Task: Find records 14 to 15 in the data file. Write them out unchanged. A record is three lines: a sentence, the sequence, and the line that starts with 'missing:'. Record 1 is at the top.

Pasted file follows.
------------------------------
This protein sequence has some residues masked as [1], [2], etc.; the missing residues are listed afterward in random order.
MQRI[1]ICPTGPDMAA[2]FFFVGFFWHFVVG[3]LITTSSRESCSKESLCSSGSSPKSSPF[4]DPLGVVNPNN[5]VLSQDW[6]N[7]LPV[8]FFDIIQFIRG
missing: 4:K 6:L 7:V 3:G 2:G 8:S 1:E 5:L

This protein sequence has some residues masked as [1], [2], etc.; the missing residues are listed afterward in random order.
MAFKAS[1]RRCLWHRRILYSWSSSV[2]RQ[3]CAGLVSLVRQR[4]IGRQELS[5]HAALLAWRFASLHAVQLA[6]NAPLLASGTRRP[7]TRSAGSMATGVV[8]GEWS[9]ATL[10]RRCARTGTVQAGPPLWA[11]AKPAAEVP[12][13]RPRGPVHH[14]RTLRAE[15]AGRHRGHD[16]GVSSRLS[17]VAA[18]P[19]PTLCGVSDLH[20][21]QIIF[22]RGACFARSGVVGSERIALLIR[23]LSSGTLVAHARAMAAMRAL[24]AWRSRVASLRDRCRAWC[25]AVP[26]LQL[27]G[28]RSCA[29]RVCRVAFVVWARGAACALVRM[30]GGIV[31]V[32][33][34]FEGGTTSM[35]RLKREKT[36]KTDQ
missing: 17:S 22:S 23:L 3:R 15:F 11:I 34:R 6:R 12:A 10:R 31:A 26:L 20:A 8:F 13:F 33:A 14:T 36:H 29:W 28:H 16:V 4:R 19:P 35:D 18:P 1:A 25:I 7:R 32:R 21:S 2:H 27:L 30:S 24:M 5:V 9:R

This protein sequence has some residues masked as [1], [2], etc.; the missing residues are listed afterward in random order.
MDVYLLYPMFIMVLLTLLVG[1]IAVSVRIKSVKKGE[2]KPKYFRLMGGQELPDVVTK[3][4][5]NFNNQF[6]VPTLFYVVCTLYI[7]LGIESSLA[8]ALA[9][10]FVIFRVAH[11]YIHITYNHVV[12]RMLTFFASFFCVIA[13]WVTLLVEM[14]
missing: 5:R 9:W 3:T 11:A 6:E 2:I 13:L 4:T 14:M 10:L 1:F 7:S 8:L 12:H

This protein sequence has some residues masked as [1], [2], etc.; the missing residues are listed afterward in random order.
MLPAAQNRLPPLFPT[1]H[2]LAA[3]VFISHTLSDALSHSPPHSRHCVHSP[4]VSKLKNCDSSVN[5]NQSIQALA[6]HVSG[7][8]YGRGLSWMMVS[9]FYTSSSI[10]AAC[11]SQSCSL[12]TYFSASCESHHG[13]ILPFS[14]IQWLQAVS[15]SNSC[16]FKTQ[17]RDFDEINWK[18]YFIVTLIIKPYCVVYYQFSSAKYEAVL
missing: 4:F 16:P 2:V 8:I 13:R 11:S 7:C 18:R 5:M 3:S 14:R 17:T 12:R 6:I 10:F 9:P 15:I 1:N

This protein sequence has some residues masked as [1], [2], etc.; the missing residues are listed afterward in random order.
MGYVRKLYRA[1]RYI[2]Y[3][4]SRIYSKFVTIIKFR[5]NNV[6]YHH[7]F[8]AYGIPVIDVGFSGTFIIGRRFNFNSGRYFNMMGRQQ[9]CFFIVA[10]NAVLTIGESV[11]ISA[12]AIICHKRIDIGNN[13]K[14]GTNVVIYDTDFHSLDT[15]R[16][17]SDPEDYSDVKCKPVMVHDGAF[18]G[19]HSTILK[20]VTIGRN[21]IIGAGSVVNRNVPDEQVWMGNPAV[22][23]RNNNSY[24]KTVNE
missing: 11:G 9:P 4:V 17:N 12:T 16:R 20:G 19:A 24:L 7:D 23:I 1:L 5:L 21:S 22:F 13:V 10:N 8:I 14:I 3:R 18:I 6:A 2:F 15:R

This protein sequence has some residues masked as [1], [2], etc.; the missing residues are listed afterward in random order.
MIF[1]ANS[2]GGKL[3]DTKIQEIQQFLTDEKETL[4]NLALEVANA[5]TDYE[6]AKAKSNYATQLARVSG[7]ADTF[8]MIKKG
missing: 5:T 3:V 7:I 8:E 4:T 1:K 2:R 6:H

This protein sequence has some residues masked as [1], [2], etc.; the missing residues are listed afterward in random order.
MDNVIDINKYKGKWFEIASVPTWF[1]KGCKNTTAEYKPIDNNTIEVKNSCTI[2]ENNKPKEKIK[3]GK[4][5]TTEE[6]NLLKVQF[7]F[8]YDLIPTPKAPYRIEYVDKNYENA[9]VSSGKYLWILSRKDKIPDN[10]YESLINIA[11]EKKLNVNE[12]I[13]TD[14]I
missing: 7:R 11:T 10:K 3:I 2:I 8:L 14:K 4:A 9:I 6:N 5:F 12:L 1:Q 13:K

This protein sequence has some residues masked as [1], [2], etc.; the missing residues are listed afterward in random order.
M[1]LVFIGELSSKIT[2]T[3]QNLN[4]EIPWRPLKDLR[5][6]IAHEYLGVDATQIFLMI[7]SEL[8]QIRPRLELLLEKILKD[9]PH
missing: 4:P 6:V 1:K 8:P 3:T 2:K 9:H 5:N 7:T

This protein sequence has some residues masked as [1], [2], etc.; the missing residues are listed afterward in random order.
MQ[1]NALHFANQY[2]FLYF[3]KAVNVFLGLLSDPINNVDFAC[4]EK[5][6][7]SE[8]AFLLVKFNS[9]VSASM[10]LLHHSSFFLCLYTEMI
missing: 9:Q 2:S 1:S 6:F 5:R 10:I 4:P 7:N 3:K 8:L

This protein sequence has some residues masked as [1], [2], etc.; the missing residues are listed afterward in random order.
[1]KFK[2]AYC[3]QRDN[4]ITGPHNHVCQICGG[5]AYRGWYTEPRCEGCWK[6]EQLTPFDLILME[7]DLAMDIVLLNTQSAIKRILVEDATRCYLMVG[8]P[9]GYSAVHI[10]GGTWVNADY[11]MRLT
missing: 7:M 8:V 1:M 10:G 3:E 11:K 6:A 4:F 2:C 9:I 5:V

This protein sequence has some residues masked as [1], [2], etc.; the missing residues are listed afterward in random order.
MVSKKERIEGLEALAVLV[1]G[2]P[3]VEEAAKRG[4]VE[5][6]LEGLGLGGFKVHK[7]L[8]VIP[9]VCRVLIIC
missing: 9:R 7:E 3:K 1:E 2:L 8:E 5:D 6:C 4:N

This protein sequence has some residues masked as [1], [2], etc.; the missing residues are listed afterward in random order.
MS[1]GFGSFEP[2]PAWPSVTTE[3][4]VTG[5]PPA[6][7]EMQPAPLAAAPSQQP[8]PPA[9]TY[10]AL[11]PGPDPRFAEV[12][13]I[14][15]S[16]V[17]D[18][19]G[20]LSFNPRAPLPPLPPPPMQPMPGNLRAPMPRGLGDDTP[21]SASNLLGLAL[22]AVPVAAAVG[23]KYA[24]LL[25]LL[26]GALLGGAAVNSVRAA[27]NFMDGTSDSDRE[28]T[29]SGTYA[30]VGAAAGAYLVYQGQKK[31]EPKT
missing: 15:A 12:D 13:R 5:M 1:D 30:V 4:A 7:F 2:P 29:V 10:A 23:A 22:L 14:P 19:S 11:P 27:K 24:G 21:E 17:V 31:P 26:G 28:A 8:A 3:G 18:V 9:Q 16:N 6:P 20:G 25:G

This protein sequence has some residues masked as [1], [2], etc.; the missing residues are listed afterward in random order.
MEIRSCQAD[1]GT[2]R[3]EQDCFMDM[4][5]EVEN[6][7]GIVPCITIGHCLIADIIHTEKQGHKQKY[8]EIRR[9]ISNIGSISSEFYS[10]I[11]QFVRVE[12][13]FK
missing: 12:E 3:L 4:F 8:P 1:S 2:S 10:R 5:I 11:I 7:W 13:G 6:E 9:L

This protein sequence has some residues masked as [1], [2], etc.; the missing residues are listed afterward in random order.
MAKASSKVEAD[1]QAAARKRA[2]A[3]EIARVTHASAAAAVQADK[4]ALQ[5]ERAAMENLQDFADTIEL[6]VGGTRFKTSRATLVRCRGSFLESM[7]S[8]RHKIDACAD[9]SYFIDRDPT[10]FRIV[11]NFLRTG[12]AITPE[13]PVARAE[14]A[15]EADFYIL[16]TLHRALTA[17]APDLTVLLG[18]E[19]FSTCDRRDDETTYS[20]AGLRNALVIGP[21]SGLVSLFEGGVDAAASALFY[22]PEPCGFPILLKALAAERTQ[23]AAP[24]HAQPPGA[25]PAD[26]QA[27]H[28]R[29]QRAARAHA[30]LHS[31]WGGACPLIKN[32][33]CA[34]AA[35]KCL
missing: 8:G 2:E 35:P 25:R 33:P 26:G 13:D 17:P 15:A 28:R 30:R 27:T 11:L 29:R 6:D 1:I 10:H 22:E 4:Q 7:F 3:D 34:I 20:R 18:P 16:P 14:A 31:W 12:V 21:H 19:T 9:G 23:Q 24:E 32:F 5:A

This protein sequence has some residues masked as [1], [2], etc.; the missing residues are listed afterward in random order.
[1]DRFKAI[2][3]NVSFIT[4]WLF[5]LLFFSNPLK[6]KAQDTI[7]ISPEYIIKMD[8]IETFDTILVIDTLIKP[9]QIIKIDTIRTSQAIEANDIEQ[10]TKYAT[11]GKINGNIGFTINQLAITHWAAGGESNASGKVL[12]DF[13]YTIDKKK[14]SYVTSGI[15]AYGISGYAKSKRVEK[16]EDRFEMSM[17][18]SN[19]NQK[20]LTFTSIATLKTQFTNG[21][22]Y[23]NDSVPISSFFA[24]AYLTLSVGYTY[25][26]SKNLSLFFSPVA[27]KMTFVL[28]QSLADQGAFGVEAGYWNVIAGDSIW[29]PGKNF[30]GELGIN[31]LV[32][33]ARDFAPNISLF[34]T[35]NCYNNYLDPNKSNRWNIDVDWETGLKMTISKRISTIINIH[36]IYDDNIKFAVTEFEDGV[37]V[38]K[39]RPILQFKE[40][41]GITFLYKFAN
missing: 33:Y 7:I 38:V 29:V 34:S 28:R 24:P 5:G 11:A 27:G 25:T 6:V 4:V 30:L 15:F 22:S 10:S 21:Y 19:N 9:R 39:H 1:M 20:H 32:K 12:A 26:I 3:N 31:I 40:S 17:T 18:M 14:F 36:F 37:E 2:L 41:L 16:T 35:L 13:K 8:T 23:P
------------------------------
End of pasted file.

This protein sequence has some residues masked as [1], [2], etc.; the missing residues are listed afterward in random order.
MAKASSKVEAD[1]QAAARKRA[2]A[3]EIARVTHASAAAAVQADK[4]ALQ[5]ERAAMENLQDFADTIEL[6]VGGTRFKTSRATLVRCRGSFLESM[7]S[8]RHKIDACAD[9]SYFIDRDPT[10]FRIV[11]NFLRTG[12]AITPE[13]PVARAE[14]A[15]EADFYIL[16]TLHRALTA[17]APDLTVLLG[18]E[19]FSTCDRRDDETTYS[20]AGLRNALVIGP[21]SGLVSLFEGGVDAAASALFY[22]PEPCGFPILLKALAAERTQ[23]AAP[24]HAQPPGA[25]PAD[26]QA[27]H[28]R[29]QRAARAHA[30]LHS[31]WGGACPLIKN[32][33]CA[34]AA[35]KCL
missing: 8:G 2:E 35:P 25:R 33:P 26:G 13:D 17:P 15:A 28:R 30:R 27:T 11:L 29:R 6:D 1:I 10:H 22:E 4:Q 7:F 3:D 34:I 20:R 18:P 16:P 14:A 31:W 12:V 21:H 19:T 9:G 23:Q 24:E 32:F 5:A

This protein sequence has some residues masked as [1], [2], etc.; the missing residues are listed afterward in random order.
[1]DRFKAI[2][3]NVSFIT[4]WLF[5]LLFFSNPLK[6]KAQDTI[7]ISPEYIIKMD[8]IETFDTILVIDTLIKP[9]QIIKIDTIRTSQAIEANDIEQ[10]TKYAT[11]GKINGNIGFTINQLAITHWAAGGESNASGKVL[12]DF[13]YTIDKKK[14]SYVTSGI[15]AYGISGYAKSKRVEK[16]EDRFEMSM[17][18]SN[19]NQK[20]LTFTSIATLKTQFTNG[21][22]Y[23]NDSVPISSFFA[24]AYLTLSVGYTY[25][26]SKNLSLFFSPVA[27]KMTFVL[28]QSLADQGAFGVEAGYWNVIAGDSIW[29]PGKNF[30]GELGIN[31]LV[32][33]ARDFAPNISLF[34]T[35]NCYNNYLDPNKSNRWNIDVDWETGLKMTISKRISTIINIH[36]IYDDNIKFAVTEFEDGV[37]V[38]K[39]RPILQFKE[40][41]GITFLYKFAN
missing: 33:Y 7:I 38:V 29:V 34:S 28:R 24:P 5:G 11:A 27:G 25:T 6:V 4:V 30:L 15:F 22:S 10:S 21:Y 19:N 9:R 39:H 1:M 20:H 32:K 12:A 26:I 3:N 31:I 40:S 17:T 18:M 14:F 36:F 37:E 2:L 41:L 16:T 35:L 13:K 8:T 23:P